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Advice for the Shooter

Now is the time to teach children and young adults how to respond to an attack, or what's commonly called an "active shooter." One of the most common responses when trouble occurs is a sense of surprise. Something you've never seen or imagined before happens. This stems from a lack of education; the mind is either overwhelmed or trying to relate what's occurring to past experiences or information.

The first thing to teach your "team" is to identify trouble. Explain to them that in almost all attacks there are warning signs prior to the event. For example, when they see something on social media that could indicate future trouble they need to show it to you, or inform someone in charge and then still tell you.

During the recent attack in Oregon several students said they heard noises – in this case gunfire – but didn't know what it was. I can understand this; if you've never heard actual gunfire, especially inside a building, you might have a difficult time knowing what it is.

Numerous videos show people just standing around clueless while a shooting is taking place only a few yards away. I've seen video of someone walking into a college classroom with a "fake" gun. The majority of people didn't even notice this and the few that do see the "gunman" just stare in silence. Teach your "team" that the sound of gunfire, screaming, furniture being knocked over or anything else of that nature is a sign that something out of the ordinary is occurring. These indicators cannot be ignored.

Moving during an attack is a good thing. Avoidance and escape are tactics we teach during every class and are at the top of our list of responses. Avoidance may mean moving to another location in an orderly manner or as we say "haulin' ass" in an effort to get away to a safer location. Escape may require smashing out a window and dropping out it, even if it's on the second floor. Movement to cover is good, so you'll have to teach them the difference between cover and concealment, and that once the threat knows where you are hiding, concealment won't offer any protection.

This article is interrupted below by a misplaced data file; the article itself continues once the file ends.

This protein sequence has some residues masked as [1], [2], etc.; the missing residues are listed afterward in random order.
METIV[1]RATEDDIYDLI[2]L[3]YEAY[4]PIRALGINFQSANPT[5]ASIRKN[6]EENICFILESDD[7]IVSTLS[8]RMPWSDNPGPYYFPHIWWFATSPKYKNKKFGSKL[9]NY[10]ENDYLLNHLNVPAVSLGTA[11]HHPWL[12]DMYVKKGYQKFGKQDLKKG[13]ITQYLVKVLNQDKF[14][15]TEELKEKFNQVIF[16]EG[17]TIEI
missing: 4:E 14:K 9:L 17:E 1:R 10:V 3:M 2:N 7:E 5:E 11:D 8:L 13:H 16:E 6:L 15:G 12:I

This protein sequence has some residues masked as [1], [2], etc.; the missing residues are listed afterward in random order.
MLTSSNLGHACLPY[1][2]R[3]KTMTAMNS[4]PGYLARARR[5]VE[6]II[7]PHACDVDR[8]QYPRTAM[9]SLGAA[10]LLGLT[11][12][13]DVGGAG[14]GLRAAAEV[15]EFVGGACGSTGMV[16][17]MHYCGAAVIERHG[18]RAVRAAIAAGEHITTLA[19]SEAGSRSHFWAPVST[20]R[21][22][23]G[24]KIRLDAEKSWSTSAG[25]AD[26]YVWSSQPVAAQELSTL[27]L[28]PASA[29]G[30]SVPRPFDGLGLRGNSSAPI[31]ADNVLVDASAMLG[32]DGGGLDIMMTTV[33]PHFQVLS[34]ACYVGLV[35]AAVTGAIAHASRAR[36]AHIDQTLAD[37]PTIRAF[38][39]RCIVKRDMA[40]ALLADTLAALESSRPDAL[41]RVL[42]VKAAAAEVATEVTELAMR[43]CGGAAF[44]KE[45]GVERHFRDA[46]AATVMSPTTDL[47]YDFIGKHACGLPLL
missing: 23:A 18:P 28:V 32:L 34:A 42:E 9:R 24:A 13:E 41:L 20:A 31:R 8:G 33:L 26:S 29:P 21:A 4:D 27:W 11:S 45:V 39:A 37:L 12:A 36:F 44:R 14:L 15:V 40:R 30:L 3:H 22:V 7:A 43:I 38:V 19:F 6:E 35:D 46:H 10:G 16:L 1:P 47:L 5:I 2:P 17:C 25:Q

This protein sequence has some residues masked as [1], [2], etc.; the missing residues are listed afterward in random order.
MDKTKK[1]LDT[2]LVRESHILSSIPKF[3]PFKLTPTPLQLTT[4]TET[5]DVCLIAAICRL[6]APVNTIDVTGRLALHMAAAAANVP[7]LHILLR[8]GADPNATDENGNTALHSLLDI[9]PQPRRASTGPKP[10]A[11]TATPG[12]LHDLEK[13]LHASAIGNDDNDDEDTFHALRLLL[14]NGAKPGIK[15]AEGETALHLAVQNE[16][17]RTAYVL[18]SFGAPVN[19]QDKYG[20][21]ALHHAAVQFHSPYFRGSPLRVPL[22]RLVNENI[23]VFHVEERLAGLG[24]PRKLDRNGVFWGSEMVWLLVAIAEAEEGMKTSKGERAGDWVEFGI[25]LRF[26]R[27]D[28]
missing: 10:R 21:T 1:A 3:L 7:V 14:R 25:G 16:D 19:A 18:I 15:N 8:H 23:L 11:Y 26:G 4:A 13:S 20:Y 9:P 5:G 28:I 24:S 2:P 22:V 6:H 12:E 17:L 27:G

Teach your team to fight back. Complying with the attacker and lining up waiting to be shot is not acceptable. The current response model is to lock or barricade the door/entry and then students all gather in one area. Regardless of how well the threat is prepared if two, three or more people counter attack it's difficult for the threat to continue with their plan. Teach your team about improvised weapons and the advantages of communication and teamwork, and then practice these skills.

Personal protection is an individual responsibility. This also applies to your children. Now is the time to prepare young people with the skills to deal with an attacker. If you don't feel comfortable with this responsibility find someone who can help you. Being completely unprepared with no idea of how to respond to a violent attack, regardless of age, is unacceptable. Correct this now.


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